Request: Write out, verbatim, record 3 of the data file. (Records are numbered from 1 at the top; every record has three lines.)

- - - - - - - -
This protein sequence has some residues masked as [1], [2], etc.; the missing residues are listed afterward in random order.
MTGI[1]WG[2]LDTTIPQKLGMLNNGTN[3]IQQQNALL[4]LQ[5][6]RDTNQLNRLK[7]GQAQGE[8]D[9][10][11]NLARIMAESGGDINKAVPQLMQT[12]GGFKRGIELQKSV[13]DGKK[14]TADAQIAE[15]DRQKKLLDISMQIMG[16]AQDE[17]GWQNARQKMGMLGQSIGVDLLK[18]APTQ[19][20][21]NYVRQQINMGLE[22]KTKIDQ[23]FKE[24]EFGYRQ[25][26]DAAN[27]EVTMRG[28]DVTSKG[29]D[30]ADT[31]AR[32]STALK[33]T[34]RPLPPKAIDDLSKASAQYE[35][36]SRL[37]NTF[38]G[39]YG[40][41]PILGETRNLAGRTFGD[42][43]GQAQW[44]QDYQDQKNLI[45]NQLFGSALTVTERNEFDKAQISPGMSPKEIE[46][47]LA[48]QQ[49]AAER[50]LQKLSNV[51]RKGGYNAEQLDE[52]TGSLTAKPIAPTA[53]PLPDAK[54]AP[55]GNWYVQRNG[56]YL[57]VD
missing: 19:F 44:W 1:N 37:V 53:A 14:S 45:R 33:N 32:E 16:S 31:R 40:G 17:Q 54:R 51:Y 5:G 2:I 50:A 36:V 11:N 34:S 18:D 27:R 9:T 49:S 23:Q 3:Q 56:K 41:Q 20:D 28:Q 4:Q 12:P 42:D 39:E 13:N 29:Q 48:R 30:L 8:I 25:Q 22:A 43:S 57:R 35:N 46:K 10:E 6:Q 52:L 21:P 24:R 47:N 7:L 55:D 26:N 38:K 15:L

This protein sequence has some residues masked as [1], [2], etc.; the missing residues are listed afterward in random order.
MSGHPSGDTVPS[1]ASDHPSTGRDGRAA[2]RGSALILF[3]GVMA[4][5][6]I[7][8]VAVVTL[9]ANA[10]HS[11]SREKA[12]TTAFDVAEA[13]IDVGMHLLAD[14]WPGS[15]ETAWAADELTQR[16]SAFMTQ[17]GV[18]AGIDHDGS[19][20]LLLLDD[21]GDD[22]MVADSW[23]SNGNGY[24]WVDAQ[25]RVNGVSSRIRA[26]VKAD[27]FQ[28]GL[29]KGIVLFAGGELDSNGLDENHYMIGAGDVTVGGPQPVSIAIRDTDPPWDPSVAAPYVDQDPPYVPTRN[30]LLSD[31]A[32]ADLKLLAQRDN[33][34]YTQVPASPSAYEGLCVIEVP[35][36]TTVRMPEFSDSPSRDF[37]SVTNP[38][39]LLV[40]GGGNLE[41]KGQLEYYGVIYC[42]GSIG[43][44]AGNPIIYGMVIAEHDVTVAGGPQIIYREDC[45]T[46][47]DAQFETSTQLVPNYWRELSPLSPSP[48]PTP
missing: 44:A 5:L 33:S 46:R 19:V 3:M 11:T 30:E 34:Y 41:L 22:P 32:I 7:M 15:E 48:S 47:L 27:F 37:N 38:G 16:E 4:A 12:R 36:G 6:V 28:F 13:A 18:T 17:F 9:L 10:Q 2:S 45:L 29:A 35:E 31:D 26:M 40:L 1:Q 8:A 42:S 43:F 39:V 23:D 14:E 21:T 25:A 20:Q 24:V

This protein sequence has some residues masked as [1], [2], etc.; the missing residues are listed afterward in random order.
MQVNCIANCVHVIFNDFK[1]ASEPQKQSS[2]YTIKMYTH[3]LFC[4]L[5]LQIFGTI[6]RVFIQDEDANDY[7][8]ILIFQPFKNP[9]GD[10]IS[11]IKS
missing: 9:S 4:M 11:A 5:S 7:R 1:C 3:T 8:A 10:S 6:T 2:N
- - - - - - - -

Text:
This protein sequence has some residues masked as [1], [2], etc.; the missing residues are listed afterward in random order.
MQVNCIANCVHVIFNDFK[1]ASEPQKQSS[2]YTIKMYTH[3]LFC[4]L[5]LQIFGTI[6]RVFIQDEDANDY[7][8]ILIFQPFKNP[9]GD[10]IS[11]IKS
missing: 9:S 4:M 11:A 5:S 7:R 1:C 3:T 8:A 10:S 6:T 2:N